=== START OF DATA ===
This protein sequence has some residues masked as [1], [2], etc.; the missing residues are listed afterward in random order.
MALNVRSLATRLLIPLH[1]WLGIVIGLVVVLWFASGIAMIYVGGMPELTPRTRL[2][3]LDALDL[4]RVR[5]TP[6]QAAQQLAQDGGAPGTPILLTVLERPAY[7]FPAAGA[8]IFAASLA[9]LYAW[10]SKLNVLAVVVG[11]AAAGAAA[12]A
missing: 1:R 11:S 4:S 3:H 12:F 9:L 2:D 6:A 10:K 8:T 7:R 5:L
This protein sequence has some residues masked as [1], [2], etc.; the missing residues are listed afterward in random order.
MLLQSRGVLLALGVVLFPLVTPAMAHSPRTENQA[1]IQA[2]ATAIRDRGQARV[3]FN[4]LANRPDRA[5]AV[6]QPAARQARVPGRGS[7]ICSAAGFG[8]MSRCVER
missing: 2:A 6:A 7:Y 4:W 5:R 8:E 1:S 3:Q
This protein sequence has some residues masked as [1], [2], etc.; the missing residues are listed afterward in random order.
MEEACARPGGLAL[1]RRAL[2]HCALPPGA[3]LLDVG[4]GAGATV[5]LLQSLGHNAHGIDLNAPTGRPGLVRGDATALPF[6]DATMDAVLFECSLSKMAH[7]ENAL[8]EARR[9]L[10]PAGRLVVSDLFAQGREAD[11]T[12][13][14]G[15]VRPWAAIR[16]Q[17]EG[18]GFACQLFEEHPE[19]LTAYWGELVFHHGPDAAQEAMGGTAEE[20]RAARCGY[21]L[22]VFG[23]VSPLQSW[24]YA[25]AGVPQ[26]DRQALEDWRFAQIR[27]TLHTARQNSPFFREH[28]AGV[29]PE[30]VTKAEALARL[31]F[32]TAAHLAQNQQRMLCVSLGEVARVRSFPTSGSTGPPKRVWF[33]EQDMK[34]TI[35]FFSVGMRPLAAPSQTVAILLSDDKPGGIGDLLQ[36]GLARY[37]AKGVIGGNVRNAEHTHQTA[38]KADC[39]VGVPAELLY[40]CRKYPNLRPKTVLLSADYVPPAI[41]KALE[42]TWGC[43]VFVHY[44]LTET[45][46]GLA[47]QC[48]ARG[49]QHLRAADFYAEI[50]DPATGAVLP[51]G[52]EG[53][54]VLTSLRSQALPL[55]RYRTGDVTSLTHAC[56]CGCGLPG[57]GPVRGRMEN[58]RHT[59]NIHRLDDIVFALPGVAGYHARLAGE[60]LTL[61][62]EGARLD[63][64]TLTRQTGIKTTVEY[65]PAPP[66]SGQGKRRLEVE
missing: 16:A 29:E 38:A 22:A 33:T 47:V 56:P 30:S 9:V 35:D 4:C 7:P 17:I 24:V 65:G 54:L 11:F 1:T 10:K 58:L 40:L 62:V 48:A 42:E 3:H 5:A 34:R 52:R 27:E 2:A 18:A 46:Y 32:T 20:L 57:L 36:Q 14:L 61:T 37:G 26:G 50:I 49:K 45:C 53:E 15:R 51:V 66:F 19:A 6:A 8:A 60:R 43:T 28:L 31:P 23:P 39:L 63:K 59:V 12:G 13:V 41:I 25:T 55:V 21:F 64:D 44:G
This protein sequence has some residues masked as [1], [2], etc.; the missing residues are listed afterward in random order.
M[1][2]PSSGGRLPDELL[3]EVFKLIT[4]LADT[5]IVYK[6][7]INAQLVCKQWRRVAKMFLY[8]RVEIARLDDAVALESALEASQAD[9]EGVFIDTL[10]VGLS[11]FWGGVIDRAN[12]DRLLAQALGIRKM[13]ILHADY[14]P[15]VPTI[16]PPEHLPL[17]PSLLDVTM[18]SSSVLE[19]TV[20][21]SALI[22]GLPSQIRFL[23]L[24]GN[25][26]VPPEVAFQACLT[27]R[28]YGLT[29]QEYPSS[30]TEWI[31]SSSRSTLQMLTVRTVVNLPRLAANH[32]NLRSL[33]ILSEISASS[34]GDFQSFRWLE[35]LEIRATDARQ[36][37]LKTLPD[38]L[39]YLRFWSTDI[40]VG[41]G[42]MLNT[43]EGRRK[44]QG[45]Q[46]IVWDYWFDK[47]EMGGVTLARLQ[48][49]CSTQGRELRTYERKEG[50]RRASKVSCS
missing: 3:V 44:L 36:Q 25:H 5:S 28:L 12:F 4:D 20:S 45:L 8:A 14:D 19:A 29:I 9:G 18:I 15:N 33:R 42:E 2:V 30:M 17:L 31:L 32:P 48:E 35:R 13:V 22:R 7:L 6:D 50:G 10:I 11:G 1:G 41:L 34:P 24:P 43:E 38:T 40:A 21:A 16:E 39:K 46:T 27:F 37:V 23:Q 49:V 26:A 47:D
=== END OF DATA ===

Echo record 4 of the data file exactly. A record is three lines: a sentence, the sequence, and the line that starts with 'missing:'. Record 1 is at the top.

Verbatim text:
This protein sequence has some residues masked as [1], [2], etc.; the missing residues are listed afterward in random order.
M[1][2]PSSGGRLPDELL[3]EVFKLIT[4]LADT[5]IVYK[6][7]INAQLVCKQWRRVAKMFLY[8]RVEIARLDDAVALESALEASQAD[9]EGVFIDTL[10]VGLS[11]FWGGVIDRAN[12]DRLLAQALGIRKM[13]ILHADY[14]P[15]VPTI[16]PPEHLPL[17]PSLLDVTM[18]SSSVLE[19]TV[20][21]SALI[22]GLPSQIRFL[23]L[24]GN[25][26]VPPEVAFQACLT[27]R[28]YGLT[29]QEYPSS[30]TEWI[31]SSSRSTLQMLTVRTVVNLPRLAANH[32]NLRSL[33]ILSEISASS[34]GDFQSFRWLE[35]LEIRATDARQ[36][37]LKTLPD[38]L[39]YLRFWSTDI[40]VG[41]G[42]MLNT[43]EGRRK[44]QG[45]Q[46]IVWDYWFDK[47]EMGGVTLARLQ[48][49]CSTQGRELRTYERKEG[50]RRASKVSCS
missing: 3:V 44:L 36:Q 25:H 5:S 28:L 12:F 4:D 20:S 45:L 8:A 14:D 19:A 29:I 9:G 18:I 15:N 33:R 42:E 2:V 30:M 17:L 31:L 32:P 48:E 35:R 13:V 22:R 7:L 6:D 50:G 10:I 11:G 1:G 41:L 34:P 24:P 43:E 38:T 40:A 21:A 16:E 39:K 46:T 27:F 37:V 23:Q 49:V 26:A 47:D